They still live in their beautiful brick home on Brookwood Road and, after graduating from Bolles and the University of Florida, both of their children, Chris Swindell and Carrie Atkins, returned to their home turf, raised their children in San Marco, and live nearby. “We all love San Marco,” said Barbara. “Our fondest memories are right here.”

Barbara remembers learning to drive within the confines of Hendricks Avenue over to the River, which included the famous “Thrill Bridge.” “It was high and steep back then,” she recalls, “but they eventually took the thrill out of it, for safety reasons.”

Barbara and Bob Swindell, 2009

Barbara and Bob Swindell, 2009

Back in the 1950s, it seemed that everyone knew everyone in Jacksonville. Landon High School students frequented the San Marco Theater, Blane Rexall Drugstore, the bowling alley and Abe Lavert’s Record Shop. Kids could listen to a record and if they liked it, they could buy it. One day, a man came into Abe Lavert’s Record Shop and approached a group of teens, asking to take a photo of them because he was doing “a thing on Elvis Presley.” Barbara was among those teenagers and that photograph eventually ran in Life Magazine. She still remembers the kids in that photo and, in fact, still sees some of them to this day.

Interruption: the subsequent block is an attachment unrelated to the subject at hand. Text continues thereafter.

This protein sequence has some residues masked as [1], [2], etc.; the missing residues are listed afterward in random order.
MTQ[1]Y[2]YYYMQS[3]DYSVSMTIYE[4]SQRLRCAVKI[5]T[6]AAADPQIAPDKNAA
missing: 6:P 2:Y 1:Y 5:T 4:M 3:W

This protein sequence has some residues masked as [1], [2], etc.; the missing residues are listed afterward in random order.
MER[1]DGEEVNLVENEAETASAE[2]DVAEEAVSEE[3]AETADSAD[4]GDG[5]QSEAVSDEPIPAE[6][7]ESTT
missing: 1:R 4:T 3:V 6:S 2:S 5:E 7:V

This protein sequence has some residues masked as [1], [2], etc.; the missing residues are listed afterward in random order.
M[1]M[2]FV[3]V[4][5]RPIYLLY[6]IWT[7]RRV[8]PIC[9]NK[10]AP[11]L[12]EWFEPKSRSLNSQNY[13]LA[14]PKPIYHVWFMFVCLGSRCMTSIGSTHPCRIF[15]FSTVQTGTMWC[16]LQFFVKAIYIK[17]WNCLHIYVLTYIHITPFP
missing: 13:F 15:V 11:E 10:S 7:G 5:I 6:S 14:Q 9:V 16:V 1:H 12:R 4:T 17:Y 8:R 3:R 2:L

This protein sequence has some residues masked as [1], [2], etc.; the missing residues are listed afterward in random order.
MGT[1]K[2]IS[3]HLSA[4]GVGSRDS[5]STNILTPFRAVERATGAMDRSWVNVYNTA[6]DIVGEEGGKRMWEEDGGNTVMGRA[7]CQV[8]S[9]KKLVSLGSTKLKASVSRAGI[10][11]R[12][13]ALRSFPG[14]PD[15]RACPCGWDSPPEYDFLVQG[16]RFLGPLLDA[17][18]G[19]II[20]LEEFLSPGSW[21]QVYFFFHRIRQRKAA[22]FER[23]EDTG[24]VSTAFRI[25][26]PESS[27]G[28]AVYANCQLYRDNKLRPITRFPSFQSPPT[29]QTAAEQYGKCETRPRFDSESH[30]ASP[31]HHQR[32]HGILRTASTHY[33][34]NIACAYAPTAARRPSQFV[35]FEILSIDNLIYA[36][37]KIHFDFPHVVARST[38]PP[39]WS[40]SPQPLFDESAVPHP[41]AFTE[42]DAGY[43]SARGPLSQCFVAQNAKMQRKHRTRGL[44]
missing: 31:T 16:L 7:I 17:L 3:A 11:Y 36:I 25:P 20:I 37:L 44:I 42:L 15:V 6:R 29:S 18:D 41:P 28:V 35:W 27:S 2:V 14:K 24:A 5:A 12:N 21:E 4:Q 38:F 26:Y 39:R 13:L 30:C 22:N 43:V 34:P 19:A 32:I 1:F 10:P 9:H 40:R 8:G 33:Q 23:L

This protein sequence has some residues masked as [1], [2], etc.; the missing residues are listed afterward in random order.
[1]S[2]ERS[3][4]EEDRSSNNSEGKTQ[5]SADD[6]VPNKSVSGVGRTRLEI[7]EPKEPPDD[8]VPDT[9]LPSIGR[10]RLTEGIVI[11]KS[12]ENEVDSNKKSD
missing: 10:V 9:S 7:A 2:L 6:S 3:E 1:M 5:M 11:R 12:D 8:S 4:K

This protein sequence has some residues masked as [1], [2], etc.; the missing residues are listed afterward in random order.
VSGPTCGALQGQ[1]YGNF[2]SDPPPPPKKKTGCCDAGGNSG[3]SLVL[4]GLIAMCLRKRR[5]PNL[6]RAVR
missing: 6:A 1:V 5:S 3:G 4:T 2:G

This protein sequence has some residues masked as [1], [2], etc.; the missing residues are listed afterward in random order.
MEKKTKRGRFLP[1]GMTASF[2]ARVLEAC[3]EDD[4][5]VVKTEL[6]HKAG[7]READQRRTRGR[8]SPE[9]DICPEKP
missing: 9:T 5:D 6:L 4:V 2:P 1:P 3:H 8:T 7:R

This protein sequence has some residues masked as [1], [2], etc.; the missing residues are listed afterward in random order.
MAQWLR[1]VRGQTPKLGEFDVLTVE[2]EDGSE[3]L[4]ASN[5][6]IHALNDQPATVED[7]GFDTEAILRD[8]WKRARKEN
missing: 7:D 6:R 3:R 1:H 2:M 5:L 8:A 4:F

“We have a Landon reunion every five years,” said Barbara. “Bob and I have never missed one.”

Today, Barbara’s Riverpoint Real Estate Office is located nearly within walking distance of their home. Bob maintains their home and Barbara’s office building, which they own, and spends time with his grandchildren, Zach, Lauren, Shannon and Robby. He visits with his father, Robert Swindell, now 101 years old, plays golf at San Jose Country Club, visits with his best friend, Bob Harris, in Orlando, and substitute teaches at Hendricks Avenue Elementary, Mandarin Oaks, and Stanton High School. 

“We have a great life!” said Bob. “We’ve traveled the world and introduced our grandchildren to a love of travel, but there’s no place like home. Every day, Barbara and I pass by a memory. It’s great to live where you grew up.”


By Susan D. Brandenburg
Resident Community News